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Most of all, Scott’s days were spent doing the high-caliber, high-stakes work of an experienced astronaut — he wasn’t exactly on vacation. Throughout the year, both Scott and Mark dutifully collected body samples to send to NASA for monitoring.
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When Scott and Mark finally reunited on Earth, it took months for Scott’s body to get used to gravity again. During this time, the results of the Twin Study were finally analyzed…and what scientists discovered about space and human genetics was astonishing.
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As it turned out, Scott’s body went through things Mark’s body back on earth did not: On the ISS, fluids swelled around his upper body and head, his immune system worked overtime, and his metabolism was altered…and those were just the internal changes.
When Scott finally reunited with Mark, what Mark saw was different from the familiar face he’d known all his life. You see, what had changed the most in space wasn’t Scott’s body chemistry, but his genetic makeup. His DNA had been damaged.
According to Mike Snyder, a co-author of the Twins Study, “This is…probably the most in-depth study, certainly at the biochemical level, that’s ever been done in people in space.” It’s a good thing, too: Scott’s unusual genetic changes told a bizarre story.
While in space, there was Instability in Scott’s genome. This caused the protective structures at the ends of Scott’s chromosomes to get longer for a short period of time. However, they didn’t go back to normal as one might expect.
Instead, when the protective structures on Scott’s chromosomes “shrunk” back, they ended up being shorter than they once were. This may not sound like a big deal, but these protective structures, called “telomeres,” actually play a huge role in our lives.
Internally, telomeres indicate what stage in the aging process a person is at. The longer the telomere, the younger the person. The shorter the telomere, the older the person…and the more at-risk they are for age-related illnesses.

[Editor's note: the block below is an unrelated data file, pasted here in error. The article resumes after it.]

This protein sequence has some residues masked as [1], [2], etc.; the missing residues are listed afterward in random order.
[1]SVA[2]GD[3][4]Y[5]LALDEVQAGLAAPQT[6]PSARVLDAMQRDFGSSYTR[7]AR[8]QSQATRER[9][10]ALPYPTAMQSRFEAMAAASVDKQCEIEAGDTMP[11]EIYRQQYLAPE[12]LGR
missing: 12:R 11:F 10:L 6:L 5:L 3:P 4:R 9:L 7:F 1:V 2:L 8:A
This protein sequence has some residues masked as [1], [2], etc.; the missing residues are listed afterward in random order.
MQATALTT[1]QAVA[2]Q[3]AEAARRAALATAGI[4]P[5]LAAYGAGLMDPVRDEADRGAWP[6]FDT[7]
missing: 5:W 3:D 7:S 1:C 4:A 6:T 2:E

This brings two main questions to mind: Has NASA discovered the secret to youth, and has Scott’s body aged more quickly than Mark’s? In terms of the secret to youth, NASA doesn’t want people to get too excited — at least not yet.
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As Twin Study co-author Susan Bailey said, “I don’t think that [the elongation] can…be viewed as the fountain of youth and that people might expect to live longer because they’re in space.” In fact, NASA points to Scott’s shortened telomeres to prove otherwise.
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The fact that Scott’s telomeres were only temporarily lengthened and are now permanently shorter than they were proves how space flight can actually put the body at risk for age-related conditions, like heart disease and cancer, earlier in life than before.
Of course, that leaves us with one question: Did Scott age in space as much as his genetic expression implies? When Scott and Mark were once again face to face, everyone wanted to see if the twins still looked identical…
Scott and Mark Kelly
Weirdly, it wasn’t Scott who looked different, but Mark. Despite being the control subject, it was Mark, who had lived normally on Earth, who had higher levels of DNA changes, probably because of his “carefree” life. Still, there were some bizarre physical changes in Scott.